The last time a non-American served as host was in 1987, when the ceremony was presided over by a trio of emcees consisting of Australian “Crocodile Dundee” star Paul Hogan, Oscar-winning actress Goldie Hawn and comic actor Chevy Chase.

Jackman is no stranger to the chore of emceeing major show biz awards. He hosted Broadway’s Tonys broadcast on three occasions, winning an Emmy for his 2004 turn.

And as People magazine’s 2008 pick as “sexiest man alive,” Jackman possessed the eye-candy appeal for female viewers, a key constituent of the Oscars’ TV audience.


Here’s a quick walkthrough into the profiles of the winners at the 81st Academy Awards.


Best Actress : Kate Winslet

Kate Winslet was named best actress for her dramatic turn as a former Nazi prison guard who involves herself in a love affair with a teenage boy in “The Reader.” She fought back tears when accepting her trophy and remembered a time as an 8-year-old when she dreamed of winning one of the world’s top film award. Read More ....


Best Actor: Sean Penn

Sean Penn won the best actor Oscar on Sunday for his portrayal of slain San Francisco gay rights activist Harvey Milk in the movie “Milk.” Penn,picked up the second Oscar of his career, the first being his 2004 win for his lead role as a grieving father in “Mystic River.” Read More


Best Picture: Slumdog Millionaire

'Slumdog Millionaire,' the movie about a poverty-raised tea boy who goes on a game show as a way to find his lost love, takes home the Best Picture award and leads all films with eight Oscars at the 81st annual Academy Awards. Read More


Best supporting actor: Heath Ledger - The Dark Knight

Heath Ledger gives one of the best performances of his regrettably short life as a nihilist super villain in clown paint in 'The Dark Knight.' The Joker was his final completed role, a casting choice that initially drew scorn from fans who thought Ledger would not be up to the task given Jack Nicholson's gleefully campy rendition of the character in 1989's 'Batman.'Read More


Best supporting actress: Penelope Cruz - Vicky Cristina Barcelona

Penelope Cruz claimed the evening's first prize, supporting actress, for her role as a tempestuous artist in Woody Allen's Spanish romance 'Vicky Cristina Barcelona”. It's the fifth time an Allen film has earned a performer a supporting-acting honor. Read More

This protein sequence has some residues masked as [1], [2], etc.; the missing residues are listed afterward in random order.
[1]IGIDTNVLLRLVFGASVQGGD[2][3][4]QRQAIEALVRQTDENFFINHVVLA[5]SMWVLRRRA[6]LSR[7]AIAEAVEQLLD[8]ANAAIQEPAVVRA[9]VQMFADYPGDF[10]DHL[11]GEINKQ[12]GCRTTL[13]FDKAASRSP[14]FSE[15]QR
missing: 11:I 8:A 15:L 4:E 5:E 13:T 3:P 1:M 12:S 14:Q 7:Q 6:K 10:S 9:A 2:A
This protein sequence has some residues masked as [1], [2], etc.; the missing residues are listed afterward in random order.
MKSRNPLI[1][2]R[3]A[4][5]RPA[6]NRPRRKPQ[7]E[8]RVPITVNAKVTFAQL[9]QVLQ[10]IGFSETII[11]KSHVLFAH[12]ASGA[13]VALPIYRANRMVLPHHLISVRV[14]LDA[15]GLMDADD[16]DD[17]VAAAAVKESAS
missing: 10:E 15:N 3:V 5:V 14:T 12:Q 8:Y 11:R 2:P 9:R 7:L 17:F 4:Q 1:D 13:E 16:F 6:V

Best Director: Danny Boyle - Slumdog Millionaire

Danny Boyle was the clear favorite to win the Oscar, having already amassed awards from bellwether groups, such as the Directors Guild of America. “Slumdog Millionaire” marks a rare mainstream hit for Boyle, who rose to fame with the grim 1996 drugs tale ”Trainspotting.” Read More


The Complete List of Winners

  • Best Movie: Slumdog Millionaire

  • Best Actress: Kate Winslet - The Reader

  • Best Actor: Sean Penn - Milk

  • Best director: Danny Boyle - Slumdog Millionaire

  • Best supporting actress: Penelope Cruz - Vicky Cristina Barcelona
  • Best original screenplay: Milk
  • Best adapted screenplay: Slumdog Millionaire
  • Best animated feature film: Wall-E
  • Best animated short film: La Maison en Petits Cubes
  • Art direction: The Curious Case of Benjamin Button
  • Costume design: The Duchess
  • Make-up: The Curious Case of Benjamin Button
  • Cinematography: Slumdog Millionaire
  • Best live action short film: Spielzeugland (Toyland)
  • Best supporting actor: Heath Ledger - The Dark Knight
  • Best documentary feature: Man on Wire
  • Best documentary short subject: Smile Pinki
  • Visual effects: The Curious Case of Benjamin Button
  • Sound editing: The Dark Knight
  • Sound mixing: Slumdog Millionaire
  • Film editing: Slumdog Millionaire
  • Best original score: Slumdog Millionaire
  • Best original song: Jai Ho - Slumdog Millionaire
  • Best foreign language film: Departures - Japan